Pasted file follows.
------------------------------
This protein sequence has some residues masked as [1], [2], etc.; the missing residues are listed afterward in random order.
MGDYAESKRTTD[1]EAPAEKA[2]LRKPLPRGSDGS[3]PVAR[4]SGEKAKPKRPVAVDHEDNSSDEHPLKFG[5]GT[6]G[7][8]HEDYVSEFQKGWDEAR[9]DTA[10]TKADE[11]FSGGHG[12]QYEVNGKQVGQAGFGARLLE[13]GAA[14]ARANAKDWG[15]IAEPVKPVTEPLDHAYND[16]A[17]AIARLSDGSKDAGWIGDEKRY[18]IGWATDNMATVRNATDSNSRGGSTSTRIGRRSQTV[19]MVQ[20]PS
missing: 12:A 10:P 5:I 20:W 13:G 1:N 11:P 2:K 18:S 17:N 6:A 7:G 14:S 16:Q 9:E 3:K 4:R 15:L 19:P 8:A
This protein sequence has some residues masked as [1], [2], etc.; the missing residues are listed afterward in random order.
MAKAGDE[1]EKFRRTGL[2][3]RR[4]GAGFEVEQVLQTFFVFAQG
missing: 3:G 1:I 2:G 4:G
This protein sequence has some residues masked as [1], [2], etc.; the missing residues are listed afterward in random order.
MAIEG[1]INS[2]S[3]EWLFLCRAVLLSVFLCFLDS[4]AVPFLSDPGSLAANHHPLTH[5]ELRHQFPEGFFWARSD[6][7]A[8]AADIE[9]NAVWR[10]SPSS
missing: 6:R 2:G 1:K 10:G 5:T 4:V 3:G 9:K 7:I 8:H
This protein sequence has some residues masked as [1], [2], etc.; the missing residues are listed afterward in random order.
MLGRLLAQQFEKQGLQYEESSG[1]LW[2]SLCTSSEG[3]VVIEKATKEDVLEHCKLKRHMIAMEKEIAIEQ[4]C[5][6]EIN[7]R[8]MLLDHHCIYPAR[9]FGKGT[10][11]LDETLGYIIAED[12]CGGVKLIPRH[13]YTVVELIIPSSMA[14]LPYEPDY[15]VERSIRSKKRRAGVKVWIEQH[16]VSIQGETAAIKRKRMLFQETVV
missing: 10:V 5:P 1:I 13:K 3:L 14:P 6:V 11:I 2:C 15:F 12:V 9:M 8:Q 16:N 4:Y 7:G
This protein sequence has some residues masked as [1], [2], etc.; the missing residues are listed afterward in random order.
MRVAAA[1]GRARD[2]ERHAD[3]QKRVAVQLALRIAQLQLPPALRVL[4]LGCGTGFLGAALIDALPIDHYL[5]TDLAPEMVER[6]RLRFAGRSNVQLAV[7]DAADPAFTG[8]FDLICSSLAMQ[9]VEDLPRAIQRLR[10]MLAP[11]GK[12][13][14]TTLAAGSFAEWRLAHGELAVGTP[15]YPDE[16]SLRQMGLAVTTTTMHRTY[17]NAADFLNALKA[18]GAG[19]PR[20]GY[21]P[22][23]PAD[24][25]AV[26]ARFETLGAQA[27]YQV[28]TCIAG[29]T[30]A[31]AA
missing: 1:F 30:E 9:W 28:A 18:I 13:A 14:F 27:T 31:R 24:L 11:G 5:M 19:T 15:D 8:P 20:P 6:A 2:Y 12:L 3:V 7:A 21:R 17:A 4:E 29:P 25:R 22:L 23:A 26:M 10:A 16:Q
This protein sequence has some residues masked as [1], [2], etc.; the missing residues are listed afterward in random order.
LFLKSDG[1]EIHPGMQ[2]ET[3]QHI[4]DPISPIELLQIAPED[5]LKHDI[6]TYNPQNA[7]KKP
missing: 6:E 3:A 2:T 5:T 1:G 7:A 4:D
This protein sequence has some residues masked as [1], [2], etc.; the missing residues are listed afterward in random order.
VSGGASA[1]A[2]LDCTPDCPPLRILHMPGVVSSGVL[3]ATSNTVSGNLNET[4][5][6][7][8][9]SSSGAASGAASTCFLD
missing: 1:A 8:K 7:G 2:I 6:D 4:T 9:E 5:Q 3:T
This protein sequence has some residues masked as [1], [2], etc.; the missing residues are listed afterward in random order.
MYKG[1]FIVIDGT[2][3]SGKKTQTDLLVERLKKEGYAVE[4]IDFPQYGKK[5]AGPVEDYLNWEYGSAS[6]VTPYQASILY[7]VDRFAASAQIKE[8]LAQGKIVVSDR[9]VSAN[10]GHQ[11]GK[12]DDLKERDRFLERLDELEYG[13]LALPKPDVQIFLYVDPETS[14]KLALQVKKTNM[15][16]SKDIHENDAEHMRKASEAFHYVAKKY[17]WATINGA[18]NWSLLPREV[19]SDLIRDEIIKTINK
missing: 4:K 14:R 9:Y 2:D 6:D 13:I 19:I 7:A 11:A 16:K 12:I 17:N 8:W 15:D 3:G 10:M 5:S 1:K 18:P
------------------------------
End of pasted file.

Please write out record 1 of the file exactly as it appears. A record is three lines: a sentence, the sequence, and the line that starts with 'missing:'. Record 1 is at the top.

This protein sequence has some residues masked as [1], [2], etc.; the missing residues are listed afterward in random order.
MGDYAESKRTTD[1]EAPAEKA[2]LRKPLPRGSDGS[3]PVAR[4]SGEKAKPKRPVAVDHEDNSSDEHPLKFG[5]GT[6]G[7][8]HEDYVSEFQKGWDEAR[9]DTA[10]TKADE[11]FSGGHG[12]QYEVNGKQVGQAGFGARLLE[13]GAA[14]ARANAKDWG[15]IAEPVKPVTEPLDHAYND[16]A[17]AIARLSDGSKDAGWIGDEKRY[18]IGWATDNMATVRNATDSNSRGGSTSTRIGRRSQTV[19]MVQ[20]PS
missing: 12:A 10:P 5:I 20:W 13:G 1:N 11:P 2:K 18:S 17:N 6:A 7:G 14:S 16:Q 9:E 3:K 4:R 15:L 19:P 8:A